And so it begins…


With a little over two months to go until Race to the Stones, Sport Walk’s founder Roger Burlinson moves his training onto the South Downs.

Quite early on, I set myself the milestone of the Southampton 10k (which was part of the city’s Marathon & Half Marathon race program) for migrating over my training from mainly running to mainly Sport Walking in preparation for Race to the Stones.

It’s great to reach this point, not because I don’t enjoy running, I do, but because I’ve been chomping at the bit to start walking longer distances and now it’s all about just that.

My plan is to work up to 50km sessions, with probably one full 60k walk in June, leaving me enough time to recover and build again ready for the off in July.  I’ve also decided to abandon my home training ground – the New Forest – for terrain that’s more like the Ridgeway, so I’m doing almost all my big walks now on the South Downs.

I’m lucky in living right on the edge of the New Forest and that also means I’m not a huge distance from Winchester the starting point of the South Downs Way.  I’ve always considered my territory as stretching from Swanage in the west to Chichester in the east, so really and truly I’m still staying on home soil and getting onto the western South Downs Way is easy, certainly a lot easier than commuting up to the Ridgeway!

To mark the start of my build up to the race, I set off to Winchester and St Catherine’s Hill for my first walk, which would be a 25k race pace session.  I actually need to go a bit slower at the moment but this was my first session and I was eager!  I skirted round St Catherine’s, heading up to the Pilgrim’s Trail and headed south east along it, before climbing up to Cheesefoot Head.

Looking down Warren Lane, a stretch of Alan King Way, from near Cheesefoot Head

From there, I headed south east again before once again turning north to hook up with the South Downs Way at Gander Down.


The section back from Gander Down took me past a rather curious tank driving site and then up the side of Telegraph Clump, which is the natural bowl used to house summer events such as ‘Homelands’ and the ‘Boomtown Festival’.  This last little stretch of the path back up to Cheesefoot Head was beautiful and one of the few intimate paths on today’s route.

The delightful path up to Cheesefoot Head from Temple Valley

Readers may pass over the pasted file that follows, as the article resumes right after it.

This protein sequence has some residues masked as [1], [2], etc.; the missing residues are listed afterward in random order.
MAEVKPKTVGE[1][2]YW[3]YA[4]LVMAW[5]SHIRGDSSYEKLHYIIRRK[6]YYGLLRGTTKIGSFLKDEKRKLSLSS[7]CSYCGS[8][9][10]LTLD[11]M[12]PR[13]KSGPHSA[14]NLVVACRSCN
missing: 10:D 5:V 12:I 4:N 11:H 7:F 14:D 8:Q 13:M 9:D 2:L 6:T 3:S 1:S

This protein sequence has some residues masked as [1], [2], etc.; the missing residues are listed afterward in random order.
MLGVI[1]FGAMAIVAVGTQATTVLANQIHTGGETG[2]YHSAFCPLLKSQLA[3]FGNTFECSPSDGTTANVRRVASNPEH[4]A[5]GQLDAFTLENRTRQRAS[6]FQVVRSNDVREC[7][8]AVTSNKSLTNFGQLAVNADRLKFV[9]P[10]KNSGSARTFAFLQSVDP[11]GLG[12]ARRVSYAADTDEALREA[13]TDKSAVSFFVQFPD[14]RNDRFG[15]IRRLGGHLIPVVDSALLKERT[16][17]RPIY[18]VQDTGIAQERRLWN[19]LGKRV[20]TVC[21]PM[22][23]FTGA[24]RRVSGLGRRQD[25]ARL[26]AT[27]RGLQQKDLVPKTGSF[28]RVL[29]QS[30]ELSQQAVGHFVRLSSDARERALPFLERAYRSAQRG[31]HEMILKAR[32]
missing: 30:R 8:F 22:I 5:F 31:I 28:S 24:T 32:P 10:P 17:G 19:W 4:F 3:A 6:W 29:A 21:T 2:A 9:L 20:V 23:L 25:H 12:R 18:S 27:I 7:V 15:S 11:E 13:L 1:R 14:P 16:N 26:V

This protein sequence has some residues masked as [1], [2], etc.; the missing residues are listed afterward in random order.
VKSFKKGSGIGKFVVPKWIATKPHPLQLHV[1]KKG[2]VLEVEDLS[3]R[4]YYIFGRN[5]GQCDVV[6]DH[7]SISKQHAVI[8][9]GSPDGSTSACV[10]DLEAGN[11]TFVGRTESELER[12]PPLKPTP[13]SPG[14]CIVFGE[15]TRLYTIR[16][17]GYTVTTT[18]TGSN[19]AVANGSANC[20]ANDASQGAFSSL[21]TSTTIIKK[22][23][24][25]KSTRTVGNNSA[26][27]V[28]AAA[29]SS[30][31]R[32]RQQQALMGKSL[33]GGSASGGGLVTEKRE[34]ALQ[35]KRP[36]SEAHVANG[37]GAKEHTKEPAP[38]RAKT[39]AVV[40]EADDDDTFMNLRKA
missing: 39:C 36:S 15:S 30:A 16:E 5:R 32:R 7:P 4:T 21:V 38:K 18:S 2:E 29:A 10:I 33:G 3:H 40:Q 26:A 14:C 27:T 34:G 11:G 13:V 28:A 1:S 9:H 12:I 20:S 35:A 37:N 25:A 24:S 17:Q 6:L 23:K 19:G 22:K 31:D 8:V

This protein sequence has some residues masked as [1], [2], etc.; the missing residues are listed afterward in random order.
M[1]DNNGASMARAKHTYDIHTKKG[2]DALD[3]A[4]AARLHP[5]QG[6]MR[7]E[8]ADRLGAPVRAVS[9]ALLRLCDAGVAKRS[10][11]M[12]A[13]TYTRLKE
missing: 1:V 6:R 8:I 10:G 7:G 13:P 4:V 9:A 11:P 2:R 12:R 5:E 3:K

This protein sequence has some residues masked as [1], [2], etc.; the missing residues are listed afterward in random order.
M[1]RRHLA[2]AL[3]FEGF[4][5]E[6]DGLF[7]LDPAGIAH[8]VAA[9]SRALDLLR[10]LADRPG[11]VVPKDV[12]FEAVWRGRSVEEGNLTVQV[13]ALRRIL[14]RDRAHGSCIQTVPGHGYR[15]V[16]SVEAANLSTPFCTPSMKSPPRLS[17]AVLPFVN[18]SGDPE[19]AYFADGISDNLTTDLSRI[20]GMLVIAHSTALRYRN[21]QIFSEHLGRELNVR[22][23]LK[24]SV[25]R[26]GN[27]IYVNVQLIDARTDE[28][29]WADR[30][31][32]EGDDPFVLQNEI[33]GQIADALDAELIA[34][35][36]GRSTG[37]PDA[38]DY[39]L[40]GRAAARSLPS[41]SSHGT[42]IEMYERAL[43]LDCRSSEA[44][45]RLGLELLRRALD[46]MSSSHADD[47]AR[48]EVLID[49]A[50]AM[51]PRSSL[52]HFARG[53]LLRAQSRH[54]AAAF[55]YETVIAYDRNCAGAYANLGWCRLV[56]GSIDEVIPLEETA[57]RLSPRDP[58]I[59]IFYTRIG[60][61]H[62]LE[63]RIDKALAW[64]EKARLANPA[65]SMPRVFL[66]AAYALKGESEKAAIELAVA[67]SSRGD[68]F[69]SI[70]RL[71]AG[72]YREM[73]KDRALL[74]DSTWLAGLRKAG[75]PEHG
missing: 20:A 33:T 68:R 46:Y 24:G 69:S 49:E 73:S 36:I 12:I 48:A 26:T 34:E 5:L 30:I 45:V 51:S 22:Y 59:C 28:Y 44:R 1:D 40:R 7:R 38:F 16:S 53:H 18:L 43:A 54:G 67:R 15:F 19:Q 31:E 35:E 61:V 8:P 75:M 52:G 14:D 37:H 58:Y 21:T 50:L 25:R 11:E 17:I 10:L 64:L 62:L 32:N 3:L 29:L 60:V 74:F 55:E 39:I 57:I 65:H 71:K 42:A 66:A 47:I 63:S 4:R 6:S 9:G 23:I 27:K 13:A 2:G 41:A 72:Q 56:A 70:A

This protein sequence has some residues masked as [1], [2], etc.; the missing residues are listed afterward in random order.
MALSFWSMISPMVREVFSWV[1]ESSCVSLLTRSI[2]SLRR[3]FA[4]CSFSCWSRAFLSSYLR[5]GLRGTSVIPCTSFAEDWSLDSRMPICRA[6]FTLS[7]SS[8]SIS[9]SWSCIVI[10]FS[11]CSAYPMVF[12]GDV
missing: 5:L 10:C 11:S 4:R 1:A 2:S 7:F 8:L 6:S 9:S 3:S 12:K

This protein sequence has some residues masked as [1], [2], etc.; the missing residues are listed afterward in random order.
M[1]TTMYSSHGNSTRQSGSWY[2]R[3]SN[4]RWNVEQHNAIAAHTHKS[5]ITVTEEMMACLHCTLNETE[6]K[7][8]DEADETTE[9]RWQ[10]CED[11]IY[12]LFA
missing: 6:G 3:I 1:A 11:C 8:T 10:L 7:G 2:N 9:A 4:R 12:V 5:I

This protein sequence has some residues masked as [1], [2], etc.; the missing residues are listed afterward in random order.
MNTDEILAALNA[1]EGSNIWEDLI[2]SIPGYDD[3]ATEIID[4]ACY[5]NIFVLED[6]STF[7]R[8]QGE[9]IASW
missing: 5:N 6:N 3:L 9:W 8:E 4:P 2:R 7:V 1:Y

From Cheesfoot, it was simply a question of following the South Downs Way back into Winchester and then back to St Catherine’s Hill, which I decided to do a final ‘sprint’ up and nearly over cooked it!  I unclipped my poles and set off like Killian Jornet in a vertical hill climb, only to realise within about twenty metres that I wasn’t going to last another twenty!  It was a good way to end the session though – to push hard on a steep climb on tired legs.

This was a great loop, with plenty of options for extending it to add yet more mileage. What I like about training on the South Downs is that you have a whole variety of different ‘ways’ and trails converging in places, so you can more easily build loops.  I hate out and back routes and often struggle mentally, knowing what lies ahead.  I’d far rather do a loop and with the South Downs being what they are, if you seek out a loop you’re almost certainly going to also add more climbs, as you then have to drop down from the high ground, so for me it’s a double bonus.

Training for Race to the Stones, I know that my goal of a time close to or even under 18 hours is ambitious but then that’s what goals are for.  If I’m going to achieve that, I need to be losing as little time as possible on the climbs, so building as many climbs as possible into my training sessions is really important.

As I’m starting out in my final build up, my race pace is currently around 6.8kmh average but that’s only over about 25k.  Time will tell if I can maintain that over 50 or even 100k or if I can’t what pace I can maintain.  I’m leaving that though to the future.  At the moment, I’m just loving being out on the downs and going longer each time.

You can see the training session mentioned in this post on Strava here

If you want to follow Roger’s progress, follow him on Strava

Leave a Reply

Fill in your details below or click an icon to log in: Logo

You are commenting using your account. Log Out /  Change )

Twitter picture

You are commenting using your Twitter account. Log Out /  Change )

Facebook photo

You are commenting using your Facebook account. Log Out /  Change )

Connecting to %s

This site uses Akismet to reduce spam. Learn how your comment data is processed.